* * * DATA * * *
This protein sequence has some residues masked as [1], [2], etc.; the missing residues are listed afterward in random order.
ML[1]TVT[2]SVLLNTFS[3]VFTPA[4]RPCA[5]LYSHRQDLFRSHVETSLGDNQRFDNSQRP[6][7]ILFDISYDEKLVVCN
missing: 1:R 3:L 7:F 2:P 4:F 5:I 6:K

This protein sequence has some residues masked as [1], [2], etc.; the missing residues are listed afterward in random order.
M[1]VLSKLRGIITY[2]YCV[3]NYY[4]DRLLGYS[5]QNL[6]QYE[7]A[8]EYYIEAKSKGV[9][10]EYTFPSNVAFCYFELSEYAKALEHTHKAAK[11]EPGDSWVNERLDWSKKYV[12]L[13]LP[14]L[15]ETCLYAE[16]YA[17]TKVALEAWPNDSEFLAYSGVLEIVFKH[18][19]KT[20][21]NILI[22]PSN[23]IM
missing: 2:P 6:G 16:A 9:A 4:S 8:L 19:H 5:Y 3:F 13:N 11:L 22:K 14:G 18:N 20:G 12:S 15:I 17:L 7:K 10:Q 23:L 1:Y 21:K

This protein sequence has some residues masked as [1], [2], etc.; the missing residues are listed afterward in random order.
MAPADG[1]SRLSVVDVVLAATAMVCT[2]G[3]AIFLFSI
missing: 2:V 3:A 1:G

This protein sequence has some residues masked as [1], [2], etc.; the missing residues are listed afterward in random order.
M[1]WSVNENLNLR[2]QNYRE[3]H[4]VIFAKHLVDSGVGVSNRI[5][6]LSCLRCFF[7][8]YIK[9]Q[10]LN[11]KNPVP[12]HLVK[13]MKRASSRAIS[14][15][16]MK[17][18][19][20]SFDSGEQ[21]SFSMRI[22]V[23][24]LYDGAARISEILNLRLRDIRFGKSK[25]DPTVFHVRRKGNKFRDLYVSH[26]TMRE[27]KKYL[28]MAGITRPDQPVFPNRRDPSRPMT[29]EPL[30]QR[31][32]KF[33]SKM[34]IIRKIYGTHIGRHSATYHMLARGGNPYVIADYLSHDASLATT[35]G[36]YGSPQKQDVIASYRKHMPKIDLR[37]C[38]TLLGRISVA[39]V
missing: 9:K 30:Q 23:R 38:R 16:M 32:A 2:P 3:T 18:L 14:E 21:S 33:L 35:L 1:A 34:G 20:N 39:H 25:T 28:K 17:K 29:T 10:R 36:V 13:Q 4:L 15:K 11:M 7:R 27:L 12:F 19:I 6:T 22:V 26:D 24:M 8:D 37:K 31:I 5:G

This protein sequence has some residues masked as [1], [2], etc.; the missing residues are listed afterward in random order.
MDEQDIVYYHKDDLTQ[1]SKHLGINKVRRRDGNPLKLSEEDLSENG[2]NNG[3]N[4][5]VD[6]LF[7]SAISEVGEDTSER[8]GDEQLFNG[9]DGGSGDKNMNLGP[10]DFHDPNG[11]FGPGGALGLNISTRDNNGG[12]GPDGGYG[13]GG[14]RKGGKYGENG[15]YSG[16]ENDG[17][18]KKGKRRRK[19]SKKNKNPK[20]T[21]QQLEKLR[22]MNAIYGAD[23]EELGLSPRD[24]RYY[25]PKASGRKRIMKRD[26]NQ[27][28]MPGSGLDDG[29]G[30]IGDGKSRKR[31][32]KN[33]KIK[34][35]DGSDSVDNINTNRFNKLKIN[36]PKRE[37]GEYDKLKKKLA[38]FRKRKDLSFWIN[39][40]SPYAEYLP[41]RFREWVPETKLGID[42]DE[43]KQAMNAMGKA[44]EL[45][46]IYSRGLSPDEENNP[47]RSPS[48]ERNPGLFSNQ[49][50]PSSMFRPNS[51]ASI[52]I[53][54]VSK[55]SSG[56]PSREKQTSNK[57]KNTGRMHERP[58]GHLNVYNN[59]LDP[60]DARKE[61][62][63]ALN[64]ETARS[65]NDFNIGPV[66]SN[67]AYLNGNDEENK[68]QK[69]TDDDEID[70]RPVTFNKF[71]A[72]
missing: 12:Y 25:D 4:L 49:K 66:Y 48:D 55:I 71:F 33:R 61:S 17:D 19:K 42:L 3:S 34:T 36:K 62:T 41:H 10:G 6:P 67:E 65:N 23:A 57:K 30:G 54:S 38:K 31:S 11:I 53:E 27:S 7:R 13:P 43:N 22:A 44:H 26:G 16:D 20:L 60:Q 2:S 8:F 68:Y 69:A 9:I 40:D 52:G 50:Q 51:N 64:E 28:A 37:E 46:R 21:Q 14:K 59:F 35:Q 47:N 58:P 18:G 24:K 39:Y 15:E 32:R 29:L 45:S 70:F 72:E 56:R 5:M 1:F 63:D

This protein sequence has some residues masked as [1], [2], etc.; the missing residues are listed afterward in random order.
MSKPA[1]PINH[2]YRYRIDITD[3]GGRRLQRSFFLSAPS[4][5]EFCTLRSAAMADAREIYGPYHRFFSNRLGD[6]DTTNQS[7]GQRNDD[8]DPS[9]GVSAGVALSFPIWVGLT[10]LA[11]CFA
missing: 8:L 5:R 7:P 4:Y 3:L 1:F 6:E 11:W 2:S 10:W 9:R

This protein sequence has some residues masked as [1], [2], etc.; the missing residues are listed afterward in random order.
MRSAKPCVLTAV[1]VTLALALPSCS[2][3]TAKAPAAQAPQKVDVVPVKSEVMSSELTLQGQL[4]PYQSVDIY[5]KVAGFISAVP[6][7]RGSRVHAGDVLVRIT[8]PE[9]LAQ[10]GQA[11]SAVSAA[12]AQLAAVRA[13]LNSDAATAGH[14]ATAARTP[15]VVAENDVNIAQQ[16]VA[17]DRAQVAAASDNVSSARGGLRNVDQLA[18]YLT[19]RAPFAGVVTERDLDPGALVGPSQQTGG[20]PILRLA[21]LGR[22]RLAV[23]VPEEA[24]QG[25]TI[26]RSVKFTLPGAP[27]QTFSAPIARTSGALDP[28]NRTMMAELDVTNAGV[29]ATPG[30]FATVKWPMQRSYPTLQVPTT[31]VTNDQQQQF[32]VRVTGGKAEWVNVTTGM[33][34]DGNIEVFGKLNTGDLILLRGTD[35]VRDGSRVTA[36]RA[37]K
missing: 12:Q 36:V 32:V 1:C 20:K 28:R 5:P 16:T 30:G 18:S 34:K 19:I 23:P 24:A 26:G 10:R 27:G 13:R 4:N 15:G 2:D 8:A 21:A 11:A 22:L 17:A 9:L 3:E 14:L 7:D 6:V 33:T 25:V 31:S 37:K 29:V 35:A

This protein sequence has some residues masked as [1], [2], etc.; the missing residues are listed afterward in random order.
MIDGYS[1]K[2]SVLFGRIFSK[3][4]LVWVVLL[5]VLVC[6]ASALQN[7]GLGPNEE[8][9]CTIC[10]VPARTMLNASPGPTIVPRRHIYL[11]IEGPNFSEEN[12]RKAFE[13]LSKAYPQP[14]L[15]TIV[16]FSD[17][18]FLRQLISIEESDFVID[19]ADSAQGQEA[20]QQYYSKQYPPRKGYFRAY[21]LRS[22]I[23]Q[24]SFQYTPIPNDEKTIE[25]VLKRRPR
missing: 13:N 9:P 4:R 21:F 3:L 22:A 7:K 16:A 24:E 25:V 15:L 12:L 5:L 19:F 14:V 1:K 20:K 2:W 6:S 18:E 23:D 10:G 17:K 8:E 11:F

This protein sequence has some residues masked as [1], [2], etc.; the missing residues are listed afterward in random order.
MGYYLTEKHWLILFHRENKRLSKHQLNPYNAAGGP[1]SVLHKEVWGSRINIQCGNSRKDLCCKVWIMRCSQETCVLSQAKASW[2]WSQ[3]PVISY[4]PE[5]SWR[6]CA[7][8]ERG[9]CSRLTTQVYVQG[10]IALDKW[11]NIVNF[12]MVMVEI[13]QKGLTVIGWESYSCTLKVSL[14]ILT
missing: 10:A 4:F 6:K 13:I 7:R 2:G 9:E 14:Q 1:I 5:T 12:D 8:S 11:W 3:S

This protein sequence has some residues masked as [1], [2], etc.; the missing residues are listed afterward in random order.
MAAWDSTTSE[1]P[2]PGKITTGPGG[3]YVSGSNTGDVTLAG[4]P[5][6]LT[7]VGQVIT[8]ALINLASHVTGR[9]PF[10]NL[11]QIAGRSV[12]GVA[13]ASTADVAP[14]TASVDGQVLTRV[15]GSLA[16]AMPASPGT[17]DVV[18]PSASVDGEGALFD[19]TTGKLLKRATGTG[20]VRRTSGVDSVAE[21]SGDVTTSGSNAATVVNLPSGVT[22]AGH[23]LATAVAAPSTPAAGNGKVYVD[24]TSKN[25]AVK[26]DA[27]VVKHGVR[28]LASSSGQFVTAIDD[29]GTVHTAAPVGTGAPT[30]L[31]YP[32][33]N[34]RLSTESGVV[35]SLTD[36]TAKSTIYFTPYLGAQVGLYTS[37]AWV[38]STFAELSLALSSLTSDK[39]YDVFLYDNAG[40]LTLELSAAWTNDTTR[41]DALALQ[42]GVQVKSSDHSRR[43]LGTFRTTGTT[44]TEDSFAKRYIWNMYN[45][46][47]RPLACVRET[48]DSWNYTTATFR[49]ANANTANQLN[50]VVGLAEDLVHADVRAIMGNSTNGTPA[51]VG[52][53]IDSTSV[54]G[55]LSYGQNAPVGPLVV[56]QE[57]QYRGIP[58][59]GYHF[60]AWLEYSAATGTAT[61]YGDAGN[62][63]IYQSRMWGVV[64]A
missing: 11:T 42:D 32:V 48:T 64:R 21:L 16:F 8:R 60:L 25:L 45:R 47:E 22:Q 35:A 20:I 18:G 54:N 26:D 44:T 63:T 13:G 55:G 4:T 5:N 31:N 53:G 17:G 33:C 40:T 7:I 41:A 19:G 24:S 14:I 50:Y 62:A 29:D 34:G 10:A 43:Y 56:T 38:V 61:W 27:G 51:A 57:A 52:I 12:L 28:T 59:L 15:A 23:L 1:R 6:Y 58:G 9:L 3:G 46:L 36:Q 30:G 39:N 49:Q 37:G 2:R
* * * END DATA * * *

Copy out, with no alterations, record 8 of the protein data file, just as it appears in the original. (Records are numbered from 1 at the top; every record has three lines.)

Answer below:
This protein sequence has some residues masked as [1], [2], etc.; the missing residues are listed afterward in random order.
MIDGYS[1]K[2]SVLFGRIFSK[3][4]LVWVVLL[5]VLVC[6]ASALQN[7]GLGPNEE[8][9]CTIC[10]VPARTMLNASPGPTIVPRRHIYL[11]IEGPNFSEEN[12]RKAFE[13]LSKAYPQP[14]L[15]TIV[16]FSD[17][18]FLRQLISIEESDFVID[19]ADSAQGQEA[20]QQYYSKQYPPRKGYFRAY[21]LRS[22]I[23]Q[24]SFQYTPIPNDEKTIE[25]VLKRRPR
missing: 13:N 9:P 4:R 21:F 3:L 22:A 7:K 16:A 24:E 25:V 15:L 12:L 5:L 19:F 14:V 1:K 20:K 2:W 6:S 18:E 23:D 10:G 17:K 8:E 11:F